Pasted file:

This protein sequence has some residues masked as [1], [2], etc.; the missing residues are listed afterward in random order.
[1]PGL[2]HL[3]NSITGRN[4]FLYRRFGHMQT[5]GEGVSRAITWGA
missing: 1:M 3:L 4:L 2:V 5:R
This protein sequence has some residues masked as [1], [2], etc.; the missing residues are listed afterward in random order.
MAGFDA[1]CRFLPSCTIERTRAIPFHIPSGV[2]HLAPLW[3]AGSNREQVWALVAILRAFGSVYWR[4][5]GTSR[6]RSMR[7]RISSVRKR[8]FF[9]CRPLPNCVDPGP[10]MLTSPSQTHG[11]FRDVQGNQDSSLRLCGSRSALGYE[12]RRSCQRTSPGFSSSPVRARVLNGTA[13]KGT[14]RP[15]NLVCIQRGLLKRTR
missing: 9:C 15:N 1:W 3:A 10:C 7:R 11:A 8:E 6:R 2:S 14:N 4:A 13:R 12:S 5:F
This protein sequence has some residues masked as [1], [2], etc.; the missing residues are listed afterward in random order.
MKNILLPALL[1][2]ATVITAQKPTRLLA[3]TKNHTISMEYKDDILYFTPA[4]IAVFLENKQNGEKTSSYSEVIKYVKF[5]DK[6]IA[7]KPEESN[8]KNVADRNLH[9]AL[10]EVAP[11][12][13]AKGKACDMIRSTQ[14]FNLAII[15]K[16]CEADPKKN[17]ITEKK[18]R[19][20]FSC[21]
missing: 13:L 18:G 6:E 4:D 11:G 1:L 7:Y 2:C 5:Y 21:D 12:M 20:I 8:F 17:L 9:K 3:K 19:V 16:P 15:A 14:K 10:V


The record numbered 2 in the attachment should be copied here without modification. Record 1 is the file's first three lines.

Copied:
This protein sequence has some residues masked as [1], [2], etc.; the missing residues are listed afterward in random order.
MAGFDA[1]CRFLPSCTIERTRAIPFHIPSGV[2]HLAPLW[3]AGSNREQVWALVAILRAFGSVYWR[4][5]GTSR[6]RSMR[7]RISSVRKR[8]FF[9]CRPLPNCVDPGP[10]MLTSPSQTHG[11]FRDVQGNQDSSLRLCGSRSALGYE[12]RRSCQRTSPGFSSSPVRARVLNGTA[13]KGT[14]RP[15]NLVCIQRGLLKRTR
missing: 9:C 15:N 1:W 3:A 10:C 7:R 11:A 8:E 6:R 2:S 14:N 4:A 13:R 12:S 5:F